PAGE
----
FOR IMMEDIATE RELEASE
Contact: Donna L. Brock
ATLANTA (March 7, 2016)--A new, innovative Materials Innovation Platforms (MIPs) program aims to significantly accelerate materials research and development and has made its first awards to Penn State University and Cornell University. The two institutions will serve as “platforms” to develop new bulk and thin film crystalline hard materials through state-of-the-art instrumentation. The Cornell award is a multi-institution effort in collaboration with Johns Hopkins University, Clark Atlanta University (CAU) and Princeton University.
“Our inclusion is the prestigious collaborative is yet another affirmation that we are effectively mobilizing for the future, focusing on IDEAS that matter,” says Clark Atlanta President Ronald A. Johnson. IDEAS represents the University’s focus on innovation and entrepreneurship, design and systems thinking, environmental sustainability, the arts and humanities and the sciences and technology.
The platforms will foster an environment available to all that is the convergence of multidisciplinary expertise with the best tools available, providing access to the instrumentation, data and the new materials created.
Clark Atlanta will lead the theory user facility and work in tandem with theorists at Cornell to provide modeling and simulation support to these crystal growers, (thin film at Cornell and bulk at Princeton). Princeton University will participate in the in-house research program alongside Cornell, lending additional expertise in crystal growth as well. Johns Hopkins will collaborate with Clark Atlanta University in theory (in tandem with Cornell University). Princeton University will participate in the in-house research program and offer additional expertise in crystal growth.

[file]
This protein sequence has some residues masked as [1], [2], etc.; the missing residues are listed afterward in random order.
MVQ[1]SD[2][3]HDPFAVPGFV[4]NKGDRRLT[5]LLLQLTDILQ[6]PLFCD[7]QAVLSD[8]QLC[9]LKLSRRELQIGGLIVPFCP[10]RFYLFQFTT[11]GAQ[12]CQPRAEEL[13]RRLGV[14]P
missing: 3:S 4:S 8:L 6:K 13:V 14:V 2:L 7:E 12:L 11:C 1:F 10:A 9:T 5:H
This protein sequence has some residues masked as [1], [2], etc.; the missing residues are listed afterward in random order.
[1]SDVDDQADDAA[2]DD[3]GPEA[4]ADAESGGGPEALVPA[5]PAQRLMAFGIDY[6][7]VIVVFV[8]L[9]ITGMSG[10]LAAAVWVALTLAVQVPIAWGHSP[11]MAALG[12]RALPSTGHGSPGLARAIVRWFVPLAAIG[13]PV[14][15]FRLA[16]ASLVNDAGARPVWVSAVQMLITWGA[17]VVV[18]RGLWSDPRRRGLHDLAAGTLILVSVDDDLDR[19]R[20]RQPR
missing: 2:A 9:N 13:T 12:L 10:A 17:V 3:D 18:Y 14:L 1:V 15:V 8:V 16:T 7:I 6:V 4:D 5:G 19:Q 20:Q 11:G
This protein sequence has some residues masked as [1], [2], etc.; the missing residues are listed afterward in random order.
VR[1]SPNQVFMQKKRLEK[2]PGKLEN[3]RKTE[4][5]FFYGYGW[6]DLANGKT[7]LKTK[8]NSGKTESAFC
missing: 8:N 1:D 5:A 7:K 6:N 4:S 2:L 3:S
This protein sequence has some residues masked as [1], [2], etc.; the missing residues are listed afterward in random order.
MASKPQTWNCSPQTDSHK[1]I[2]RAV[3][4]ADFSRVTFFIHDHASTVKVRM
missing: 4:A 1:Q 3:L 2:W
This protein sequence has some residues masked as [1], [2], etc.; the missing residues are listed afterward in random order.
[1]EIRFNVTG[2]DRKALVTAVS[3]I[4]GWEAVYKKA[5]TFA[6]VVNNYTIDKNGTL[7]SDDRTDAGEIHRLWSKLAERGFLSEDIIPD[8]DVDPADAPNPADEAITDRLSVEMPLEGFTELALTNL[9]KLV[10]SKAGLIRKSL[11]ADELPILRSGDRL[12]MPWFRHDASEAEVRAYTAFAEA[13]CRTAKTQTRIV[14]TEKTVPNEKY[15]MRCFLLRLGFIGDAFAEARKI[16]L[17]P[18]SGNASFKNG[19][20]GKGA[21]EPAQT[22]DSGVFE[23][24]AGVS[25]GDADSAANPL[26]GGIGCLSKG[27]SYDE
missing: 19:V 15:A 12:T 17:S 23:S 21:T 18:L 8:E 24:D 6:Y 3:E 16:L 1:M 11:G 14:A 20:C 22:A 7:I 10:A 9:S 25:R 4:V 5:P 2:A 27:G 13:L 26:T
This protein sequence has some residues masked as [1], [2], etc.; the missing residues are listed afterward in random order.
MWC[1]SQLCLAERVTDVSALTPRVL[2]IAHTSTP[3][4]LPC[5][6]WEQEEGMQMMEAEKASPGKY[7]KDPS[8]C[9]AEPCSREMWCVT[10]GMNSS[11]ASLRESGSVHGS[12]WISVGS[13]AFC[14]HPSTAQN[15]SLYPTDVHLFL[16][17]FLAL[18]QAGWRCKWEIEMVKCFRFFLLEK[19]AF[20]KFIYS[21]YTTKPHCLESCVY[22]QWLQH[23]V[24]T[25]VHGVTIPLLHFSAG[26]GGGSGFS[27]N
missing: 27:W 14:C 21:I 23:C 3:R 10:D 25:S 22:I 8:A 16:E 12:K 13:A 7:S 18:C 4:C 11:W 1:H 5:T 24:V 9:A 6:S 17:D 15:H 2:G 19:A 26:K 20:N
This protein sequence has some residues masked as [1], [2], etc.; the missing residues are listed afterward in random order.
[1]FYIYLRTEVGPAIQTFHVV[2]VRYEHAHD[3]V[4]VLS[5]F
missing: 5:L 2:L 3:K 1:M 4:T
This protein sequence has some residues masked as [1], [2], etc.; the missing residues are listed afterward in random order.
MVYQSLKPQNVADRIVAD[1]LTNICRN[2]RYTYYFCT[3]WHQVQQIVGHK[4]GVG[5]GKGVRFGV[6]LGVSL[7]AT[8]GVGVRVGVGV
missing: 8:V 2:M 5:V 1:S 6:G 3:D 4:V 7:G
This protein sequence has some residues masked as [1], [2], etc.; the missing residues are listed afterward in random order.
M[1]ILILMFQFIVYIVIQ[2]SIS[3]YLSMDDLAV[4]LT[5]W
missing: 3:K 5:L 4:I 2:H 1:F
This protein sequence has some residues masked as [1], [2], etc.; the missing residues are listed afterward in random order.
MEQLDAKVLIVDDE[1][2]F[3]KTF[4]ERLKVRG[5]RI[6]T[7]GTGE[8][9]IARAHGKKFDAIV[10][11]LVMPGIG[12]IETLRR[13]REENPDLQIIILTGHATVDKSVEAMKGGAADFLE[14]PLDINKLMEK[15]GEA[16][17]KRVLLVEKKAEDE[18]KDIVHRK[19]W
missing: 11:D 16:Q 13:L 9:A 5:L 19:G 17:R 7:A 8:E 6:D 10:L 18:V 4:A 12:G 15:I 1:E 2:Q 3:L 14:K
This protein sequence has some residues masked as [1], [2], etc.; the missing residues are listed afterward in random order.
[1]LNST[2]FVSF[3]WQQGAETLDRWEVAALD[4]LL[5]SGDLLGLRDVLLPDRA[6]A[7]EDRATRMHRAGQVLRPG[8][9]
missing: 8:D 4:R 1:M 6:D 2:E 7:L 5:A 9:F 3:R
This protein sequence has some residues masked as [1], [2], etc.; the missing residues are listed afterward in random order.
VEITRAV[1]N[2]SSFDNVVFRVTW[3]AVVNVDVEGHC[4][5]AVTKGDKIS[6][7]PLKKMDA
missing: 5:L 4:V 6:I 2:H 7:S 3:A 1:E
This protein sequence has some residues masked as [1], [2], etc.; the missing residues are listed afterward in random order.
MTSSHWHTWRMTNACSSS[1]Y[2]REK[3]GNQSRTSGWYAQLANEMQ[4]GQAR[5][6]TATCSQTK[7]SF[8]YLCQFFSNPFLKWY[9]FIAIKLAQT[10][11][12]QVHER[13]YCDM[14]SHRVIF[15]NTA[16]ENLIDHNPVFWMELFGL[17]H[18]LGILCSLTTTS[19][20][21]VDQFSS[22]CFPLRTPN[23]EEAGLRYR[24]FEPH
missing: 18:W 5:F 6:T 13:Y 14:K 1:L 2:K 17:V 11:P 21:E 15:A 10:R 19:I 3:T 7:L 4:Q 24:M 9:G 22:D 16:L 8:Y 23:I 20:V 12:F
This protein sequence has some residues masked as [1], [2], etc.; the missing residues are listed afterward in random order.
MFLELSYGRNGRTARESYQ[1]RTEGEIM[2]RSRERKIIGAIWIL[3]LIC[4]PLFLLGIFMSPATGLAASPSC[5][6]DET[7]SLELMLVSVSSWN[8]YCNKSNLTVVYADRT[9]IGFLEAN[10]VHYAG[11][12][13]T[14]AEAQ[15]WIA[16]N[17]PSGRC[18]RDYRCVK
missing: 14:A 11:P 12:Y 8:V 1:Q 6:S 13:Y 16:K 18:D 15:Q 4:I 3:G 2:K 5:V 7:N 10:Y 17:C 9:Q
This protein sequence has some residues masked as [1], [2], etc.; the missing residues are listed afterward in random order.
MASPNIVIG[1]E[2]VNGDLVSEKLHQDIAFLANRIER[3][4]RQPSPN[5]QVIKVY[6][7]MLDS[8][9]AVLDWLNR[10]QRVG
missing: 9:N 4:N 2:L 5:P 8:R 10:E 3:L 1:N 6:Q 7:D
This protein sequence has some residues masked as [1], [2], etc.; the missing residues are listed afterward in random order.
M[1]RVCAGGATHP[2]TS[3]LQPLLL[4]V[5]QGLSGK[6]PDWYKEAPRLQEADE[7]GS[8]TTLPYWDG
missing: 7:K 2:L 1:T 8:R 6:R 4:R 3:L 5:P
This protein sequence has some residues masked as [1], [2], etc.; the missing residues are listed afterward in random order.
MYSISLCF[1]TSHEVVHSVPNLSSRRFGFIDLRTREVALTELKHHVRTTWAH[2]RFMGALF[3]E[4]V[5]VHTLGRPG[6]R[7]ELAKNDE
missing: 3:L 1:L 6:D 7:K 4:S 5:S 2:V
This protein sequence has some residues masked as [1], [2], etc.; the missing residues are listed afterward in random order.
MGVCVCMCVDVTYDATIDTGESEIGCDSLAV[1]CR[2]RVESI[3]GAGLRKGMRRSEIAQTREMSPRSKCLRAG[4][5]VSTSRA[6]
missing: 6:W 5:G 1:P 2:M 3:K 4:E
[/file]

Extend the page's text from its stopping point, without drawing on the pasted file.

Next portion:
The National Science Foundation (NSF) will fund platforms a maximum of $25 million over the next five years, with eligibility for a one-time five-year renewal. These “platforms,” which add to NSF’s portfolio of funding mid-scale infrastructure and instrumentation, will advance a focused research area of national importance and expand access beyond a traditional user facility.
“We see the platforms as pushing the frontiers in materials research,” said Fleming Crim, NSF assistant director for mathematical and physical sciences. “In its first call for proposals, NSF is focusing on crystal growth because the U.S. has fallen behind in this area of science after having been a global leader in material synthesis, which is essential for advancing basic materials research and will add to the important investment the foundation is making in mid-scale instrumentation.”
NSF’s mid-scale research infrastructure program, begun over the last few years to meet a critical research need, has received a strong response from the community.
“MIPs will serve as focal points that promote cross-fertilization of ideas between internal and external researchers, thanks to their unique convergence of expertise,” said Linda Sapochak, acting director for NSF’s materials research division. “To accelerate research outcomes, the platforms will focus on a targeted materials grand challenge and/or technological outcome that addresses a national priority. Along with the discovery of new materials, research conducted at a MIP will lead to the understanding of new materials phenomena.”